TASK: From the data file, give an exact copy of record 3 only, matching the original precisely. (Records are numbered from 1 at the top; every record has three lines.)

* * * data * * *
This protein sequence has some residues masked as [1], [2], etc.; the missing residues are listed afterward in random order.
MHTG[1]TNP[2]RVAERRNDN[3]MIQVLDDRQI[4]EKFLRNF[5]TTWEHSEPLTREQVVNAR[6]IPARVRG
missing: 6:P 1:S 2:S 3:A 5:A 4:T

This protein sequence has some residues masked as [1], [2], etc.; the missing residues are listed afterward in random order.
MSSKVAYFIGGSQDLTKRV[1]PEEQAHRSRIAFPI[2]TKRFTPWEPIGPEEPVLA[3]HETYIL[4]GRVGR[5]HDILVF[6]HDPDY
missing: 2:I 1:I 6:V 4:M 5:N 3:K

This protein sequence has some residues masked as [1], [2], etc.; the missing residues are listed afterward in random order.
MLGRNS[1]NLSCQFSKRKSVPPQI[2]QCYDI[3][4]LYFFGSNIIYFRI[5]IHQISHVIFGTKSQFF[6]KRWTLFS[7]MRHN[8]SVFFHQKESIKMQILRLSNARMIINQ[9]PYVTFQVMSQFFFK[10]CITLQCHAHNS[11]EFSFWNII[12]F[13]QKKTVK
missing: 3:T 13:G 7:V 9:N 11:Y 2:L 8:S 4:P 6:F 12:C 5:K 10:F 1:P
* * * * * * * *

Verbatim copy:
This protein sequence has some residues masked as [1], [2], etc.; the missing residues are listed afterward in random order.
MLGRNS[1]NLSCQFSKRKSVPPQI[2]QCYDI[3][4]LYFFGSNIIYFRI[5]IHQISHVIFGTKSQFF[6]KRWTLFS[7]MRHN[8]SVFFHQKESIKMQILRLSNARMIINQ[9]PYVTFQVMSQFFFK[10]CITLQCHAHNS[11]EFSFWNII[12]F[13]QKKTVK
missing: 3:T 13:G 7:V 9:N 11:Y 2:L 8:S 4:P 6:F 12:C 5:K 10:F 1:P